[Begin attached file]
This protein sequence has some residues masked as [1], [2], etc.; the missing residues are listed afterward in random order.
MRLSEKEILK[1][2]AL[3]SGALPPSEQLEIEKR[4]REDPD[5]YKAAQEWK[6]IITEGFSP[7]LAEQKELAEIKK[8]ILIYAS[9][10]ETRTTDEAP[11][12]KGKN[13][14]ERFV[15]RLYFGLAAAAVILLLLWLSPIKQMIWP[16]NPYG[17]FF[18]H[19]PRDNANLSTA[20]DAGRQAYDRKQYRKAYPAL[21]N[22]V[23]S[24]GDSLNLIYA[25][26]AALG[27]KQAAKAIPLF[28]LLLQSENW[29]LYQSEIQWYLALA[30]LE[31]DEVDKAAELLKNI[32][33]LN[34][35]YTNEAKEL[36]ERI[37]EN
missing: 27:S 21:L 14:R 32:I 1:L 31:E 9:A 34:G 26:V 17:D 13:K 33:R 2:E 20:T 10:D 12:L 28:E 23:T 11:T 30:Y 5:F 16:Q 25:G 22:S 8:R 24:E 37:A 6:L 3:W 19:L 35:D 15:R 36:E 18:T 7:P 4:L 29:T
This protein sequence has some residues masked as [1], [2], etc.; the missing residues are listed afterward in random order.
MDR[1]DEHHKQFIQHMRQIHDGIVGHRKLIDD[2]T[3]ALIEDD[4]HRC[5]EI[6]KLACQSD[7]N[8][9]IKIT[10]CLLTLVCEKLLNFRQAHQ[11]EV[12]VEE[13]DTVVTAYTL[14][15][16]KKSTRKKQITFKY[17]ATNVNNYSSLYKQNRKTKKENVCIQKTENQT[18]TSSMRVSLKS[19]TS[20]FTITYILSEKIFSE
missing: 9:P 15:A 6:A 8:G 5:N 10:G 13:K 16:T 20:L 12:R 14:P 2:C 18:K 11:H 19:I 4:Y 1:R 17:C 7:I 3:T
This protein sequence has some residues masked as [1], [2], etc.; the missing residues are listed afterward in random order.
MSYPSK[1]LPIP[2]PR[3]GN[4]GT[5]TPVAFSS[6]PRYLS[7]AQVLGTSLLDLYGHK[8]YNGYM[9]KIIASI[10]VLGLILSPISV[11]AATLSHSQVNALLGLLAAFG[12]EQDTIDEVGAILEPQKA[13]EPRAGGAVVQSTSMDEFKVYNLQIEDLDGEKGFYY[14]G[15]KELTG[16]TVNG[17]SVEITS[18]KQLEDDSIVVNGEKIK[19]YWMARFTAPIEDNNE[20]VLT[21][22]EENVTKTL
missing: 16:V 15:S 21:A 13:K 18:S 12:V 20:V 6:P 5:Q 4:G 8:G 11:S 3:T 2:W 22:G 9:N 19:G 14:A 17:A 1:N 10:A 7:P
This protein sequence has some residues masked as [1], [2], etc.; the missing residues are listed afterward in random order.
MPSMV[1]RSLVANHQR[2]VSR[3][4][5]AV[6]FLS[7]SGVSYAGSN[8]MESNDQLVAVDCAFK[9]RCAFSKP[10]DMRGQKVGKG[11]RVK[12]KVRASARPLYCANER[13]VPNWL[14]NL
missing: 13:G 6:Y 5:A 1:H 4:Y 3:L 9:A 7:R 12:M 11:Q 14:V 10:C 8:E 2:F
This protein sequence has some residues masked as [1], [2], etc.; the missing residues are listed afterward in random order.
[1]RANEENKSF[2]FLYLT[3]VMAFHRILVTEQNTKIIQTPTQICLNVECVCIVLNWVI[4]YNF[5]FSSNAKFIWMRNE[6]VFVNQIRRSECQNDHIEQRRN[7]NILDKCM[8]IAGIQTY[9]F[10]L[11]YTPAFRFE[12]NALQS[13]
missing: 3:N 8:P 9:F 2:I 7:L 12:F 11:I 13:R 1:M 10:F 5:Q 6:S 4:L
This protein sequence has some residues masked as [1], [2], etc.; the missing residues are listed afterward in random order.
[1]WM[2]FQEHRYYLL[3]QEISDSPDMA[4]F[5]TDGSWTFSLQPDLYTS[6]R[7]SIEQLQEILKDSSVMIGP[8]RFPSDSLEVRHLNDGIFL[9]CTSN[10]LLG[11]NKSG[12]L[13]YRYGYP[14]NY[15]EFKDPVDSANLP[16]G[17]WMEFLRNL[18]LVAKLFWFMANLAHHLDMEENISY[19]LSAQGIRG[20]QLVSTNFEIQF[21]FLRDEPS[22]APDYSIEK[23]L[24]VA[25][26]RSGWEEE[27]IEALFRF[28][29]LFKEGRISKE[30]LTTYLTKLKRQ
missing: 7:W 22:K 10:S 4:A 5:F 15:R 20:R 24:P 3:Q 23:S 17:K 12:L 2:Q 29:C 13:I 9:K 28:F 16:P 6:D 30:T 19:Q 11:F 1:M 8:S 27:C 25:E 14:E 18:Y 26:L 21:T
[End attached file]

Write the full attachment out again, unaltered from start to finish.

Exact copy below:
This protein sequence has some residues masked as [1], [2], etc.; the missing residues are listed afterward in random order.
MRLSEKEILK[1][2]AL[3]SGALPPSEQLEIEKR[4]REDPD[5]YKAAQEWK[6]IITEGFSP[7]LAEQKELAEIKK[8]ILIYAS[9][10]ETRTTDEAP[11][12]KGKN[13][14]ERFV[15]RLYFGLAAAAVILLLLWLSPIKQMIWP[16]NPYG[17]FF[18]H[19]PRDNANLSTA[20]DAGRQAYDRKQYRKAYPAL[21]N[22]V[23]S[24]GDSLNLIYA[25][26]AALG[27]KQAAKAIPLF[28]LLLQSENW[29]LYQSEIQWYLALA[30]LE[31]DEVDKAAELLKNI[32][33]LN[34][35]YTNEAKEL[36]ERI[37]EN
missing: 27:S 21:L 14:R 32:I 1:L 31:E 9:A 34:G 26:V 17:D 13:K 33:R 2:E 20:T 10:D 12:L 28:E 23:T 11:T 30:Y 5:F 16:Q 25:G 22:S 8:R 24:E 37:A 6:L 3:W 19:L 35:D 15:R 36:E 18:T 7:P 4:L 29:T
This protein sequence has some residues masked as [1], [2], etc.; the missing residues are listed afterward in random order.
MDR[1]DEHHKQFIQHMRQIHDGIVGHRKLIDD[2]T[3]ALIEDD[4]HRC[5]EI[6]KLACQSD[7]N[8][9]IKIT[10]CLLTLVCEKLLNFRQAHQ[11]EV[12]VEE[13]DTVVTAYTL[14][15][16]KKSTRKKQITFKY[17]ATNVNNYSSLYKQNRKTKKENVCIQKTENQT[18]TSSMRVSLKS[19]TS[20]FTITYILSEKIFSE
missing: 9:P 15:A 6:A 8:G 5:N 10:G 13:K 16:T 20:L 12:R 14:P 2:C 18:K 11:H 19:I 4:Y 1:R 17:C 7:I 3:T
This protein sequence has some residues masked as [1], [2], etc.; the missing residues are listed afterward in random order.
MSYPSK[1]LPIP[2]PR[3]GN[4]GT[5]TPVAFSS[6]PRYLS[7]AQVLGTSLLDLYGHK[8]YNGYM[9]KIIASI[10]VLGLILSPISV[11]AATLSHSQVNALLGLLAAFG[12]EQDTIDEVGAILEPQKA[13]EPRAGGAVVQSTSMDEFKVYNLQIEDLDGEKGFYY[14]G[15]KELTG[16]TVNG[17]SVEITS[18]KQLEDDSIVVNGEKIK[19]YWMARFTAPIEDNNE[20]VLT[21][22]EENVTKTL
missing: 16:V 15:S 21:A 13:K 18:S 12:V 20:V 6:P 5:Q 4:G 8:G 11:S 3:T 2:W 22:G 9:N 19:G 14:A 17:A 1:N 10:A 7:P
This protein sequence has some residues masked as [1], [2], etc.; the missing residues are listed afterward in random order.
MPSMV[1]RSLVANHQR[2]VSR[3][4][5]AV[6]FLS[7]SGVSYAGSN[8]MESNDQLVAVDCAFK[9]RCAFSKP[10]DMRGQKVGKG[11]RVK[12]KVRASARPLYCANER[13]VPNWL[14]NL
missing: 13:G 6:Y 5:A 1:H 4:Y 3:L 9:A 7:R 12:M 11:Q 14:V 10:C 8:E 2:F
This protein sequence has some residues masked as [1], [2], etc.; the missing residues are listed afterward in random order.
[1]RANEENKSF[2]FLYLT[3]VMAFHRILVTEQNTKIIQTPTQICLNVECVCIVLNWVI[4]YNF[5]FSSNAKFIWMRNE[6]VFVNQIRRSECQNDHIEQRRN[7]NILDKCM[8]IAGIQTY[9]F[10]L[11]YTPAFRFE[12]NALQS[13]
missing: 3:N 8:P 9:F 2:I 7:L 12:F 11:I 13:R 1:M 10:F 5:Q 6:S 4:L
This protein sequence has some residues masked as [1], [2], etc.; the missing residues are listed afterward in random order.
[1]WM[2]FQEHRYYLL[3]QEISDSPDMA[4]F[5]TDGSWTFSLQPDLYTS[6]R[7]SIEQLQEILKDSSVMIGP[8]RFPSDSLEVRHLNDGIFL[9]CTSN[10]LLG[11]NKSG[12]L[13]YRYGYP[14]NY[15]EFKDPVDSANLP[16]G[17]WMEFLRNL[18]LVAKLFWFMANLAHHLDMEENISY[19]LSAQGIRG[20]QLVSTNFEIQF[21]FLRDEPS[22]APDYSIEK[23]L[24]VA[25][26]RSGWEEE[27]IEALFRF[28][29]LFKEGRISKE[30]LTTYLTKLKRQ
missing: 7:W 22:K 10:S 4:A 5:F 15:R 20:R 24:P 3:Q 23:S 17:K 12:L 2:Q 29:C 13:I 9:K 28:F 16:P 6:D 30:T 19:Q 11:F 1:M 8:S 27:C 25:E 14:E 18:Y 26:L 21:T